Older Adults & COVID-19

Last updated: March 27

Based on what we know so far about COVID-19, older adults and people with other health concerns have been more likely to have serious complications after contracting the virus than the general population. Your physician can review your medical record to give you a greater understanding of your personal risk.

Here are answers to some common questions related to older adults and COVID-19. Please note that these answers are subject to change as we receive more information about COVID-19. If you have additional questions not answered here, call your physician or the Northwestern Medicine COVID-19 hotline at 312.47.COVID (312.472.6843).

Frequently Asked Questions

People who are older than 65 do not appear to be more likely to contract COVID-19. However, they are more likely to have serious complications leading to emergency care, such as hospitalization, intubation (use of a ventilator) and admission to the intensive care unit (ICU).

Experts believe that the more underlying health conditions a person has, the higher their chance of having serious complications from COVID-19. Adults tend to develop more underlying health concerns as they age. The immune system of older adults also tends to weaken with age, which makes it harder to fight off viruses.

Keep at least a 2-week supply of your medications and contact your physician if you need refills. To refill your prescription, you can limit exposure to the virus by using a mail-order service or drive-thru pharmacy, or have a caregiver pick up your medication.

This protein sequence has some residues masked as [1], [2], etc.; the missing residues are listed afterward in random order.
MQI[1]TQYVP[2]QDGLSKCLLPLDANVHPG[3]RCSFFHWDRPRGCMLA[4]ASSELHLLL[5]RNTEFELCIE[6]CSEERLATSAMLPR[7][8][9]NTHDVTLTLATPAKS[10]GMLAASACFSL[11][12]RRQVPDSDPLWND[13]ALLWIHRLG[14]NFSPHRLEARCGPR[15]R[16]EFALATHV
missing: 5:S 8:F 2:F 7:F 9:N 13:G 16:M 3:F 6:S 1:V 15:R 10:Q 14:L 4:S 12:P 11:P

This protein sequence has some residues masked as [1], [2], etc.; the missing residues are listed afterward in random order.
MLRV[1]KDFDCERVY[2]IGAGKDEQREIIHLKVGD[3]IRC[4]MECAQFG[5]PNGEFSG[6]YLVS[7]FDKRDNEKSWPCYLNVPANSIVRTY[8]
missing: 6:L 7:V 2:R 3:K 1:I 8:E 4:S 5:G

Physicians recommend that older adults adhere to the recommendations released by the Centers for Disease Control and Prevention, prioritizing extreme physical distancing and hand hygiene. You should also exercise, eat well, reduce stress and get plenty of sleep.

It is normal to feel stress or anxiety during times of uncertainty. Although we recommend that older adults physically distance themselves from others, it is still important to connect with friends and family. Find creative ways to stay in touch while you are physically separated, such as calling friends you haven’t seen in a while, trying out video chats, sending emails or writing letters.

When you connect with others, talk to the people you trust about your feelings. If you are feeling anxious or stressed for several days in a row, consider calling your physician to see if an appointment with a therapist can help you manage your concerns.

Physicians also recommend that people of all ages take breaks from watching, reading or listening to the news. Instead, try exercise, deep breathing, meditation or a walk. It is also important to eat well and get plenty of sleep to keep your immune system strong.

If you have COVID-19 symptoms such as a fever, cough, sore throat or shortness of breath, call your physician for guidance.

If you have been exposed to someone who received a COVID-19 diagnosis, you should self-isolate for 14 days and monitor for symptoms of the virus. If you begin to experience symptoms, call your physician.